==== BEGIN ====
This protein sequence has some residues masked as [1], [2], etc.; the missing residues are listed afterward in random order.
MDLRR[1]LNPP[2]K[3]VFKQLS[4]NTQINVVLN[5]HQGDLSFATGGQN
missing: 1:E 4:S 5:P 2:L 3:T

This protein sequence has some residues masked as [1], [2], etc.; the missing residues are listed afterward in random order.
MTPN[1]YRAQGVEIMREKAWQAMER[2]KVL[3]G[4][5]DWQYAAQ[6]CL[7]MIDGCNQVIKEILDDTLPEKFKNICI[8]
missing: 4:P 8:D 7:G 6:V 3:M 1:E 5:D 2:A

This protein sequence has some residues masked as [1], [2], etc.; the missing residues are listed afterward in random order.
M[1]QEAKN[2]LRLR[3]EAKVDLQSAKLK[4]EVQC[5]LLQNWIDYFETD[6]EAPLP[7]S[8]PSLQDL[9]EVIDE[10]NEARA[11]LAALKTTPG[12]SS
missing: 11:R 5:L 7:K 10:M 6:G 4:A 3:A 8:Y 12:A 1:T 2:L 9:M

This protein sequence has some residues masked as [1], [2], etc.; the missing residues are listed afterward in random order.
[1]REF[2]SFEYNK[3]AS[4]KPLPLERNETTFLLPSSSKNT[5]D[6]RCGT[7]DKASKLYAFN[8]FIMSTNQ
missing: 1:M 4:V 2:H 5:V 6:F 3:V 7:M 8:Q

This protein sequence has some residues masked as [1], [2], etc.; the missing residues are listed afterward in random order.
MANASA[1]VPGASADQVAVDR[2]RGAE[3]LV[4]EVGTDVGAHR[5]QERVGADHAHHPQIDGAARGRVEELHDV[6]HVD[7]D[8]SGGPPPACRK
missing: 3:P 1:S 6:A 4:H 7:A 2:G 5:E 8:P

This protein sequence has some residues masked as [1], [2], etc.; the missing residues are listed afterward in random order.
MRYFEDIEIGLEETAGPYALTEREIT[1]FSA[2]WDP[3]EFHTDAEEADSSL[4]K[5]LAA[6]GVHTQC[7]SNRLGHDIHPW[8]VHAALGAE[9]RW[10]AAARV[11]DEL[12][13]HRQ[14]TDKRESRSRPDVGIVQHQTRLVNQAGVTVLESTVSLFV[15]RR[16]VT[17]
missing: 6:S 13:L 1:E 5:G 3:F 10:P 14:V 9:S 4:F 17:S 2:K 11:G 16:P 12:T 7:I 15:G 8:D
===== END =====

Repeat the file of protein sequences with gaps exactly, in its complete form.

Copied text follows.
This protein sequence has some residues masked as [1], [2], etc.; the missing residues are listed afterward in random order.
MDLRR[1]LNPP[2]K[3]VFKQLS[4]NTQINVVLN[5]HQGDLSFATGGQN
missing: 1:E 4:S 5:P 2:L 3:T

This protein sequence has some residues masked as [1], [2], etc.; the missing residues are listed afterward in random order.
MTPN[1]YRAQGVEIMREKAWQAMER[2]KVL[3]G[4][5]DWQYAAQ[6]CL[7]MIDGCNQVIKEILDDTLPEKFKNICI[8]
missing: 4:P 8:D 7:G 6:V 3:M 1:E 5:D 2:A

This protein sequence has some residues masked as [1], [2], etc.; the missing residues are listed afterward in random order.
M[1]QEAKN[2]LRLR[3]EAKVDLQSAKLK[4]EVQC[5]LLQNWIDYFETD[6]EAPLP[7]S[8]PSLQDL[9]EVIDE[10]NEARA[11]LAALKTTPG[12]SS
missing: 11:R 5:L 7:K 10:M 6:G 4:A 3:A 8:Y 12:A 1:T 2:L 9:M

This protein sequence has some residues masked as [1], [2], etc.; the missing residues are listed afterward in random order.
[1]REF[2]SFEYNK[3]AS[4]KPLPLERNETTFLLPSSSKNT[5]D[6]RCGT[7]DKASKLYAFN[8]FIMSTNQ
missing: 1:M 4:V 2:H 5:V 6:F 3:V 7:M 8:Q

This protein sequence has some residues masked as [1], [2], etc.; the missing residues are listed afterward in random order.
MANASA[1]VPGASADQVAVDR[2]RGAE[3]LV[4]EVGTDVGAHR[5]QERVGADHAHHPQIDGAARGRVEELHDV[6]HVD[7]D[8]SGGPPPACRK
missing: 3:P 1:S 6:A 4:H 7:A 2:G 5:E 8:P

This protein sequence has some residues masked as [1], [2], etc.; the missing residues are listed afterward in random order.
MRYFEDIEIGLEETAGPYALTEREIT[1]FSA[2]WDP[3]EFHTDAEEADSSL[4]K[5]LAA[6]GVHTQC[7]SNRLGHDIHPW[8]VHAALGAE[9]RW[10]AAARV[11]DEL[12][13]HRQ[14]TDKRESRSRPDVGIVQHQTRLVNQAGVTVLESTVSLFV[15]RR[16]VT[17]
missing: 6:S 13:L 1:E 5:G 3:F 10:P 14:V 9:S 4:F 17:S 2:K 11:G 16:P 12:T 7:I 15:G 8:D